When buying bullion coins locally, especially if the dealer is not part of a large reputable business, it will be wise to know how to check if you are being sold a counterfeit coin. It is said that treasury agents are trained not in the qualities of counterfeits, but in those of the genuine article. Anything that deviates from that standard is considered fake. So before you go looking for a bargain, whether it be at a local coin outlet, a pawnbrokers or on an auction, be sure that you have first researched the weights and measurements of the items on offer so you are fully versed in Spotting Fake Gold Bullion Coins.
Bullion coins produced by government mints have a standard diameter and thickness for each size of coin. Look up the diameter and thickness applicable to the coin or coins you are interested in and take a set of callipers with you when you view them. For example, an American Gold Eagle 1oz coin has a diameter of 32.70mm and a thickness of 2.87mm. Counterfeiters will usually make coins slightly thinner or thicker than the genuine article if they are using a heavier or lighter alloy respectively, or slightly larger in diameter. Since gold has a high density, it would take more lead to produce the same weight, say 1 troy ounce, than the amount of gold. Therefore a gold-plated lead coin would be either larger in diameter or thickness than a solid gold coin.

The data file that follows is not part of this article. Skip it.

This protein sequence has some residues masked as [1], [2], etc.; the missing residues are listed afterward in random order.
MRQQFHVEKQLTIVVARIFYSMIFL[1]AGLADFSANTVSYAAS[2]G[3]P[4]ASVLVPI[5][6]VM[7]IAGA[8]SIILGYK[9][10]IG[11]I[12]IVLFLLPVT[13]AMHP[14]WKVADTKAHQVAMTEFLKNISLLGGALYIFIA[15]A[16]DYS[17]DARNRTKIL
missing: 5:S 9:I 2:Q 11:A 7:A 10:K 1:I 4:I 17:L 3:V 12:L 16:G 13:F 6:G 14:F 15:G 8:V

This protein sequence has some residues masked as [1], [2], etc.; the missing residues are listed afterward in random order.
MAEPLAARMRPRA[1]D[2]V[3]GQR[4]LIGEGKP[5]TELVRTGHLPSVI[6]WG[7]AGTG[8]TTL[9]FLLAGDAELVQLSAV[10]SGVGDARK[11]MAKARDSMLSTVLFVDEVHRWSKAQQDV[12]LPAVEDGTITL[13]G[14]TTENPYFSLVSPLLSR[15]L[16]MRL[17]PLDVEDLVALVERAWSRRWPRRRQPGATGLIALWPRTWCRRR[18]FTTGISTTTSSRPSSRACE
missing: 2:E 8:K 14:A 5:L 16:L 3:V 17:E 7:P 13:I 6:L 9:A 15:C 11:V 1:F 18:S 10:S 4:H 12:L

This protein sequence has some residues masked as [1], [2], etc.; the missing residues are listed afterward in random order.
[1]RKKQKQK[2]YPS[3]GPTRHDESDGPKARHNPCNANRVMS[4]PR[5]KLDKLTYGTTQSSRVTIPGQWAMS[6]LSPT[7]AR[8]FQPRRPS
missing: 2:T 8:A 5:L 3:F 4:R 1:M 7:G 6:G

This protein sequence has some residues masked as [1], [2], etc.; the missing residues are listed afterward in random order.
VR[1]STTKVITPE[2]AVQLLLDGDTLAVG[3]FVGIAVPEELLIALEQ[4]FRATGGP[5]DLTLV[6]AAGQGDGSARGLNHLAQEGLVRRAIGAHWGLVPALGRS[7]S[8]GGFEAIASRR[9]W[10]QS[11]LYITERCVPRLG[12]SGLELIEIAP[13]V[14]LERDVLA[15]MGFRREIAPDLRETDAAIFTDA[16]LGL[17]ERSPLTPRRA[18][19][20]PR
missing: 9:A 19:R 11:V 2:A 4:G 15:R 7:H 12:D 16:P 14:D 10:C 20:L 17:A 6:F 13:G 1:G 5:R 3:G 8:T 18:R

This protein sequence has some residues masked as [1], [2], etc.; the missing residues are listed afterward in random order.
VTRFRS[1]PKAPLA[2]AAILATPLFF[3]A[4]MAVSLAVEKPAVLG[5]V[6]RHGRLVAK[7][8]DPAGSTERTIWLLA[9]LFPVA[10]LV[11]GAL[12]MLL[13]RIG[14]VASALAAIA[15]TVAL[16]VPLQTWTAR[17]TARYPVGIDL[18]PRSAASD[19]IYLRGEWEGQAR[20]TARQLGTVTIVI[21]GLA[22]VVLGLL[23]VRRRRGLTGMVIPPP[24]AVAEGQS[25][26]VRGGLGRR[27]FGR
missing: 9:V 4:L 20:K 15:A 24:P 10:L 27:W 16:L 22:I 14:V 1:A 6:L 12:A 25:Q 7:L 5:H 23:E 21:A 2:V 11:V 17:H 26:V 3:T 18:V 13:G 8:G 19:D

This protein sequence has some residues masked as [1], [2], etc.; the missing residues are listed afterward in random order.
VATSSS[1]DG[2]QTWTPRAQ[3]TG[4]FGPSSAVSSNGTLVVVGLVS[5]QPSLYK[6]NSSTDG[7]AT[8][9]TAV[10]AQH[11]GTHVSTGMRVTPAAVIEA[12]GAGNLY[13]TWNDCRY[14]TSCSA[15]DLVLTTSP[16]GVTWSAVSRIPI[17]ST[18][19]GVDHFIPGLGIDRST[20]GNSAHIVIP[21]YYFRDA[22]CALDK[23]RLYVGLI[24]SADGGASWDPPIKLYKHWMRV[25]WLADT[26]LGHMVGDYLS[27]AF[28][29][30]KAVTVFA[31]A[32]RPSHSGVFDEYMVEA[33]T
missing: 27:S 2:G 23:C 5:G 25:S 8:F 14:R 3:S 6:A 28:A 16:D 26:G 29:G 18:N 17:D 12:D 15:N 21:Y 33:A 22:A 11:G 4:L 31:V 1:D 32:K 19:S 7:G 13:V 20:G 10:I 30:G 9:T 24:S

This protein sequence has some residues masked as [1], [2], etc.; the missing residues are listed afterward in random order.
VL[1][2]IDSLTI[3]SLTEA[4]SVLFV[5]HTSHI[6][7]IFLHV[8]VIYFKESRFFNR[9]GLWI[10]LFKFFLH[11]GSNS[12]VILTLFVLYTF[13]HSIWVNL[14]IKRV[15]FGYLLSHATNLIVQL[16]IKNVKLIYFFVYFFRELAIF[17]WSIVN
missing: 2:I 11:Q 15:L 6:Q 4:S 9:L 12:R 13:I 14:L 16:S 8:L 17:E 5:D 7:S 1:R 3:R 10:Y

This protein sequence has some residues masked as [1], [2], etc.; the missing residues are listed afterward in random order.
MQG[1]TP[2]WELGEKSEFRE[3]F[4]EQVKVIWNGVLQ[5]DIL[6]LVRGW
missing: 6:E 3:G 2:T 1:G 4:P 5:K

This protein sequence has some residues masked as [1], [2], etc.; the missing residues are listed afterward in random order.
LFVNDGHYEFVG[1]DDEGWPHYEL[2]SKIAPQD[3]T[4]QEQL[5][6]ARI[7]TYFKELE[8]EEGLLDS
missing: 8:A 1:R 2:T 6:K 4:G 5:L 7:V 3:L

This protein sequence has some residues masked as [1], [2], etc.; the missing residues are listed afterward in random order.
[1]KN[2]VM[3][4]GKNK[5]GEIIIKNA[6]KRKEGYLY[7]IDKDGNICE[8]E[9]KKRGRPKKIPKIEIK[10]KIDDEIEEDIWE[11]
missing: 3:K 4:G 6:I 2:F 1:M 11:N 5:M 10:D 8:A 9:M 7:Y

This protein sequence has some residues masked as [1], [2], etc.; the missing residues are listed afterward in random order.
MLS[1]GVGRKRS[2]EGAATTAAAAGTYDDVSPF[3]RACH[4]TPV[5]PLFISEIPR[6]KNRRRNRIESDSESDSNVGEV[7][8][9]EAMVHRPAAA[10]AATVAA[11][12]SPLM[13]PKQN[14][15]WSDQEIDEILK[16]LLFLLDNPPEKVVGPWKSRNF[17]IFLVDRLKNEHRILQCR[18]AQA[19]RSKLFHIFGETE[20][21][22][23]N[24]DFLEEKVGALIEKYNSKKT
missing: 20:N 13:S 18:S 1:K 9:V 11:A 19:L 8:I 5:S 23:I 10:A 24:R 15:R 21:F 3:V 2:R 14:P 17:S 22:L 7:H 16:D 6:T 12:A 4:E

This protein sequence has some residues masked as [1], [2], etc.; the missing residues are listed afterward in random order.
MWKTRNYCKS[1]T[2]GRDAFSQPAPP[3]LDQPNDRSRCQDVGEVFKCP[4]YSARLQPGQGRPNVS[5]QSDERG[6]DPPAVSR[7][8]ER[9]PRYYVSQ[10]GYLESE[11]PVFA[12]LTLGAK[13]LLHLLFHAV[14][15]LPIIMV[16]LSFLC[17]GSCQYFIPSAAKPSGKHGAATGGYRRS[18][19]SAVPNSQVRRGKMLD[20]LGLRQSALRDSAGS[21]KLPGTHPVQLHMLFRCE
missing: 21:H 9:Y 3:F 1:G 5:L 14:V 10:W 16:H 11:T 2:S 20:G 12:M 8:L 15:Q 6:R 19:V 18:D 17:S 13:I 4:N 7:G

A digital pocket scale would be another necessary item to take along when viewing coins that might not be genuine. A 24carat gold coin should weigh the amount indicated on the face of coin, in Troy ounces. One Troy ounce is equal to 1.097 ‘standard ounces’, or 31.1 grams. Bear in mind, however, that 22carat coins (91.67% purity) contain small amounts of copper alloy and will weigh slightly more than the indicated amount. For example, a 1oz American Gold Eagle coin should weigh 1.0909 (Troy) oz, or 33.93g.
If the dimensions are right and the weight is wrong, or the other way round, it would pay to be cautious and go elsewhere!
In addition, a coin that has a seam along the rim, imperfect stamping or a mottled or grainy appearance should be avoided. Also remember that gold is not magnetic but most cheaper metals (except lead and copper) are.
The old saying that if it sounds too good to be true, it probably is (too good to be true), applies to buying precious metals as much as anything else. Unless you are an expert, and can spot a real bargain, or understand fully how to spot fake gold bullion coins – a gold bullion coin that is offered at a retail outlet for less than 5% above the spot price of gold is to be viewed with caution.